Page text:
Video: A View of NYC Cycling From Montreal

Noah and I are busy with meetings and the Stop Speeding Summit today, so posting may be a little light until the afternoon. I do have a couple of items to share, including this short video from EcoMobility.tv. I know the title is over-the-top and there’s some egregious wrong-way riding, but I like the outsider’s viewpoint you get in the vid — it was made by two guys from Montreal who think New York’s new bikeways are great and want to understand why the press makes such a fuss over them. Also, I got some experience being in front of the camera.

I asked the producer, Aki Pagratis, about how Montreal’s bike infrastructure has been received and how long it took for new street designs to become just another part of the city’s landscape. He wrote back:

A few years ago, several new bike lanes were installed and a new bike rental program was launched (Bixi). We now have over 5000km of bike paths and 4000-5000 Bixi-bikes on the island of Montreal and it seems like everyone is cycling someplace. There was a little bit of controversy in the first couple of weeks after bike lanes started to be constructed downtown. A few shop owners complained about the loss of business due to a lack of parking, but it was minor and didn’t last long. I think people in New York will eventually start to appreciate what enclosed bike lanes will bring to the city. I’m sure when you get a bike rental program, things will really turn around.

  • a cyclist

    my partner and i were in montreal 2 summers ago and the bike paths and bike share programs were great! we rode everywhere and one day used 5 different bikes to transport ourselves. only once in the evening when everyone was heading to a waterfront concert could we not easily pick/return a bike and once we p/u bikes instead of walking 4 blocks to our hotel.

  • Shemp

    Pretty gloomy piece

  • Danny G

    Pretty accurate. I am also a fan of that bike shop, the guys and gals that work there are kind folk.

  • Gargamel Tralfaz

    Aesthetically, I found it a little claustrophobic and odd that so many of the shots of bicyclists were shot from inside of a vehicle – even while not talking to the cabbie. On the other hand, the interviews with people in the cycling world were pretty nicely produced.

  • Sprooklyn

    First: Overall great video!

    Second:
    Too bad that delivery guy was very noticeably going the wrong way on the protected bike path. Though subtle, it did help to illustrate the cab drivers point-of-view that you just can’t predict what they are going to do.

    On the other hand the bike shop employee was right – bikes are different tools and you can’t expect them to follow the EXACT same rules as an automobile. For example, seasoned bicyclists know that on unprotected streets its safer for them to run a red light (assuming turning and pedestrian traffic has cleared) and get ahead of the pack of cars. If our bicycle regulations were written by bikers then we would have a much more enforceable set of rules. Instead almost no rules are followed because in practice no rules apply.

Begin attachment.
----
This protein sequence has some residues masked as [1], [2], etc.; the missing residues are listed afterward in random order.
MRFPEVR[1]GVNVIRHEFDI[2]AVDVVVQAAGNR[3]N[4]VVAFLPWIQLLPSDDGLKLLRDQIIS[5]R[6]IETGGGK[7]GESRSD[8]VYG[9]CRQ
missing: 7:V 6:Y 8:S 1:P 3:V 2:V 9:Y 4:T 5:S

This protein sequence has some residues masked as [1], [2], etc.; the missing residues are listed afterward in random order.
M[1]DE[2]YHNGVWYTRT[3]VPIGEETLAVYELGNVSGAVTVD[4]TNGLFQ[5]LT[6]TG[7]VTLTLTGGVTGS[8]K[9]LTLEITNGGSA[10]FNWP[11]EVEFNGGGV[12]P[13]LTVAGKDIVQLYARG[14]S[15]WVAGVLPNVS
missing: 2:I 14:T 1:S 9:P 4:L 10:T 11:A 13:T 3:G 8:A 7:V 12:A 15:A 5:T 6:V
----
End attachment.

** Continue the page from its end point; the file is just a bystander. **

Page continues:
• PaulC

    Until the traffic laws are changed we as cyclist need to follow the laws, stopping at red lights, riding in the right direction in the bike lane, yielding for peds, and not doing crazy stuff that gets us hated on. Because when we don’t follow the rules it hurts our cause. Bloomberg and Sadi-Khan will only be in office for another four years, so we must act right to avoid the next administration from coming in and wanting to rip out our cycling infrastructure. I personally like bike lanes and I know a lot of other people that wouldn’t ride in the city if they did not exist. For those cyclist that don’t want to ride in them, don’t.

  • Paulc, stop it. Just stop. I’ve been hearing that same admonition from cycling advocates for the past fifteen years: “we need to follow the laws, and then they’ll stop hating us.” “We” are a diverse group, and most of “us” are not going to read your comments on this blog. The hate is not based on anything rational, it’s based on the fact that they see cyclists as “others” who are taking away their power. Even if we could convince every cyclist in the city to follow every law, the hate would still flow, and the backlash would still build.

    What we need to do is build a campaign to resist the nomination of any mayoral candidate who panders to the anti-bike hate. Democratic party bosses need to know that it’s a losing ticket to nominate another Bill Thompson. To do that, we need to back at least one candidate now for next year’s primary, and make sure that there’s a pro-bike alternative on the general election ballot no matter who wins the Democratic primary.

  • Adriana

    Great piece – Yes Montreal has quietly been forging ahead without much self-promotion, and is now finally starting to reap the benefits as the rest of the continent discovers what has been going on for years.

    What makes Bixi work so well is that in addition to a central city culture that has grudgingly accepted bicycles on the roads that do not have lanes, is the exceptional quality of Montreal’s downtown bike lanes.

    The bidirectional lanes in Downtown Montreal are not merely separated by space and paint, nor by removable planters, but by *permanent* 1 and half foot curbs, requiring major investment. They are built to stay.

    Elsewhere in the central city, bi-directional lanes are created by using car-parking to separate the cyclists from the cars. Instead of putting parking next to the sidewalk, there is space for both directions of bicycles (with a yellow line), and then the parked cars, and then the roadway traffic.

  • Biking is good source of exercise, but we cannot ride on a bike when going to party or hanging out with friends. Thats why Montreal Limousine Services offer you limousine for all party needs and celebrations.

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